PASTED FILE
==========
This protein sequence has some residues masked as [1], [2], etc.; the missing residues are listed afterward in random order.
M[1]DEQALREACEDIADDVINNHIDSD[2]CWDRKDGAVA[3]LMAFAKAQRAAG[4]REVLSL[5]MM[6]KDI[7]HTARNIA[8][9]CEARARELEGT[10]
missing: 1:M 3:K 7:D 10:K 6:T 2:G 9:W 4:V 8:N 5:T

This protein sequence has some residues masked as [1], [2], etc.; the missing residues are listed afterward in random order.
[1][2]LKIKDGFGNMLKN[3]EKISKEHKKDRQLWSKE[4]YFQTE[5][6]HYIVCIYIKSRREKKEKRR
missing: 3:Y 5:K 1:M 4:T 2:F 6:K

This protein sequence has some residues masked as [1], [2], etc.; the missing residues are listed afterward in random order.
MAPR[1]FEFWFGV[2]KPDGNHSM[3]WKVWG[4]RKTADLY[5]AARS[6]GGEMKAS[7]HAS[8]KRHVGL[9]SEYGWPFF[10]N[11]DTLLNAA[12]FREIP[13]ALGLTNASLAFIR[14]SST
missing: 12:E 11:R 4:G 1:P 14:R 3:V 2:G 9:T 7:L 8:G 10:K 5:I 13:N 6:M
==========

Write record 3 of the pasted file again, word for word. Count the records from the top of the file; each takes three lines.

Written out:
This protein sequence has some residues masked as [1], [2], etc.; the missing residues are listed afterward in random order.
MAPR[1]FEFWFGV[2]KPDGNHSM[3]WKVWG[4]RKTADLY[5]AARS[6]GGEMKAS[7]HAS[8]KRHVGL[9]SEYGWPFF[10]N[11]DTLLNAA[12]FREIP[13]ALGLTNASLAFIR[14]SST
missing: 12:E 11:R 4:G 1:P 14:R 3:V 2:G 9:T 7:L 8:G 10:K 5:I 13:N 6:M